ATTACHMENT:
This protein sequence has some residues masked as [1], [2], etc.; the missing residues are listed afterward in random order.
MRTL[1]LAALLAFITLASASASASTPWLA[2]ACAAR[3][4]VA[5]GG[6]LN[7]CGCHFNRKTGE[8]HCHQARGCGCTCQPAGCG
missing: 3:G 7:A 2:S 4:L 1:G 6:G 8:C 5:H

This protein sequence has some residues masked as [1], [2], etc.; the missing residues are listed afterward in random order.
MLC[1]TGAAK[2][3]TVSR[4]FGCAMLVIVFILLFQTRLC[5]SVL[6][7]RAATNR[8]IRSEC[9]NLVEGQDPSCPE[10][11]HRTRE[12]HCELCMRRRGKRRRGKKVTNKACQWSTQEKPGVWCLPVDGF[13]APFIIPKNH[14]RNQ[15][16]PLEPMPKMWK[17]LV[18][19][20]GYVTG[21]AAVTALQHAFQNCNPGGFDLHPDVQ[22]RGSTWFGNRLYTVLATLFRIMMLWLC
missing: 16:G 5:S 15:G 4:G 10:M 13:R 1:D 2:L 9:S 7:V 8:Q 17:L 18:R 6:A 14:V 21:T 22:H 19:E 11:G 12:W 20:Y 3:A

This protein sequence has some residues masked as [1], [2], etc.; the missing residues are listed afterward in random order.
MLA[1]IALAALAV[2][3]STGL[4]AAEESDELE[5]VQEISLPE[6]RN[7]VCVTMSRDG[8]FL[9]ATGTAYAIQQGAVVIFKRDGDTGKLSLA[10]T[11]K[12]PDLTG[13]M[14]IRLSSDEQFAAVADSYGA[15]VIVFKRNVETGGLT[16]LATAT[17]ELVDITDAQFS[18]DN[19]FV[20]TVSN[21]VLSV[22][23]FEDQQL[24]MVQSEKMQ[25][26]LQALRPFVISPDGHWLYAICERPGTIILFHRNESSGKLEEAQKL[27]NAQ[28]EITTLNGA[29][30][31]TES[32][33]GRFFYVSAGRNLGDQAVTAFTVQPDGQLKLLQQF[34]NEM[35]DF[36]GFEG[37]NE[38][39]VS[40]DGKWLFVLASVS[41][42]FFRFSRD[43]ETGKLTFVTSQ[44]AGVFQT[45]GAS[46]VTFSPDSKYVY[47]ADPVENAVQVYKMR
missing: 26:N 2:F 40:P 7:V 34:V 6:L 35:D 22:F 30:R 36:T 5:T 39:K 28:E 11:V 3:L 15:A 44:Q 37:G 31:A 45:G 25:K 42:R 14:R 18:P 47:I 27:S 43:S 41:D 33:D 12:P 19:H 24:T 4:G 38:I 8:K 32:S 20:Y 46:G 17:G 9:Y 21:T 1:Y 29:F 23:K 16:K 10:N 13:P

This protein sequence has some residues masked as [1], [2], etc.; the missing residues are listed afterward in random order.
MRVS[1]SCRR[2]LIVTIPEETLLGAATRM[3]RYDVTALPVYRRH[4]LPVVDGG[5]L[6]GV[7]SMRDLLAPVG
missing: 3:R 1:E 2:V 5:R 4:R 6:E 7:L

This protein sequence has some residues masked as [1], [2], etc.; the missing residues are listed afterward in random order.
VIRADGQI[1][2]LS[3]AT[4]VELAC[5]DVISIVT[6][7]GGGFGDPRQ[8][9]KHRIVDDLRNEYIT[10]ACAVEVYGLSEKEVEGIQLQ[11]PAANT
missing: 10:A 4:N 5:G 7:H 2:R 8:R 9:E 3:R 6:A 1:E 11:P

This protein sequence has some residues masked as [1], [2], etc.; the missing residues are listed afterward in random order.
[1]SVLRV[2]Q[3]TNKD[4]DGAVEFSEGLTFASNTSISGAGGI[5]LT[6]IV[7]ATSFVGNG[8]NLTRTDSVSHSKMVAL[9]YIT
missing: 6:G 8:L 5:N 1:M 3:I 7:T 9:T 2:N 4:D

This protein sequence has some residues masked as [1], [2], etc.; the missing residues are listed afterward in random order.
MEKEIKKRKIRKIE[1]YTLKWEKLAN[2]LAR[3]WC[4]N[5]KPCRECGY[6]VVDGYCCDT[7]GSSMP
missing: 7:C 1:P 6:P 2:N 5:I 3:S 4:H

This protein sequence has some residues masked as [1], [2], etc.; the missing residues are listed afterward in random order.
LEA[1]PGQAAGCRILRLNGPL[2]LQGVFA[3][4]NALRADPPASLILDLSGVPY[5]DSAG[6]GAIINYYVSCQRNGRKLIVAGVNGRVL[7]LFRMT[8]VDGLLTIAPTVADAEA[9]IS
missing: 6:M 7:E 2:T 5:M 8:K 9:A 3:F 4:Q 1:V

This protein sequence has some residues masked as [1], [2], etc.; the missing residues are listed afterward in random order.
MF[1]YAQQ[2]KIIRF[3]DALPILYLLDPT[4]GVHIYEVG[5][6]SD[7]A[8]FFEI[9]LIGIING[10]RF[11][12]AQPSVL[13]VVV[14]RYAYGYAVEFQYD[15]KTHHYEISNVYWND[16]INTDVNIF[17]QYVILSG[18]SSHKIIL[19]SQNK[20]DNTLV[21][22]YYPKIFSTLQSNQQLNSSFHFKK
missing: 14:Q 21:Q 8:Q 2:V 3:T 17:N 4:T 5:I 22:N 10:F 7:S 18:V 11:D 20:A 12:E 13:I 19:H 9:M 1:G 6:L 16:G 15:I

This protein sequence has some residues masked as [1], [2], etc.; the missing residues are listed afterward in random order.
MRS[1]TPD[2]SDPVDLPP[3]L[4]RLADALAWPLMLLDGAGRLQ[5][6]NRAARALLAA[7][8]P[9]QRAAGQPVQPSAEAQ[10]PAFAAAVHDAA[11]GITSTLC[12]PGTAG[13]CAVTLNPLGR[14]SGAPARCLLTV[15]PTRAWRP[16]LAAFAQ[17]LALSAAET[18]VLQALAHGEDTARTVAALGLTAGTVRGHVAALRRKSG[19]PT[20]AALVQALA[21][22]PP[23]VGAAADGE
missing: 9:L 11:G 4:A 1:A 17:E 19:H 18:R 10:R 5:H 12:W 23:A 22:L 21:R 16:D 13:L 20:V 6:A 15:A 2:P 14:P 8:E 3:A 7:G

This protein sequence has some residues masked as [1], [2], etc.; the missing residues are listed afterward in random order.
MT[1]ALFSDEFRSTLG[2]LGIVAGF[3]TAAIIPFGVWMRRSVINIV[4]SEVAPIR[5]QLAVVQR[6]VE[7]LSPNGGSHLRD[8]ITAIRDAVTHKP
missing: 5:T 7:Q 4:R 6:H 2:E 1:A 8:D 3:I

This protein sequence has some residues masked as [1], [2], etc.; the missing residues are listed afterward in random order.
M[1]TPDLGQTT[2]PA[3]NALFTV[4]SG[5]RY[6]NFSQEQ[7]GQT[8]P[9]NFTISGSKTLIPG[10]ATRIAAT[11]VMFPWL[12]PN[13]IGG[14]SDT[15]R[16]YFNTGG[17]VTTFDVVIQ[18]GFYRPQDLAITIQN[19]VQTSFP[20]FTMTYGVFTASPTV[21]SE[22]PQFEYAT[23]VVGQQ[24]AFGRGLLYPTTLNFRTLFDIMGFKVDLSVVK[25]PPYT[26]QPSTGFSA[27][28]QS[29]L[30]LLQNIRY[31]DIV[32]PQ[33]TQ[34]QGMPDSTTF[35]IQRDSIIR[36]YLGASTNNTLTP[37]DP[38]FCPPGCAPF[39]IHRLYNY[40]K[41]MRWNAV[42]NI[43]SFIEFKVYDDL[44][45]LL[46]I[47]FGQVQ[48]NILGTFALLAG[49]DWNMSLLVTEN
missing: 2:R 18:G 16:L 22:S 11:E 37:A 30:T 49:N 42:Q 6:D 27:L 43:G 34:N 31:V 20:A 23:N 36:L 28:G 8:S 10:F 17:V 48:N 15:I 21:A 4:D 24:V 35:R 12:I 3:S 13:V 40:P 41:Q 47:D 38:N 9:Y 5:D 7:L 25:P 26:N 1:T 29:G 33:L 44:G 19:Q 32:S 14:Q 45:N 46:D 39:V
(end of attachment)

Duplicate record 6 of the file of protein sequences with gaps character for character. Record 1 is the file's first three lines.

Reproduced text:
This protein sequence has some residues masked as [1], [2], etc.; the missing residues are listed afterward in random order.
[1]SVLRV[2]Q[3]TNKD[4]DGAVEFSEGLTFASNTSISGAGGI[5]LT[6]IV[7]ATSFVGNG[8]NLTRTDSVSHSKMVAL[9]YIT
missing: 6:G 8:L 5:N 1:M 3:I 7:T 9:T 2:N 4:D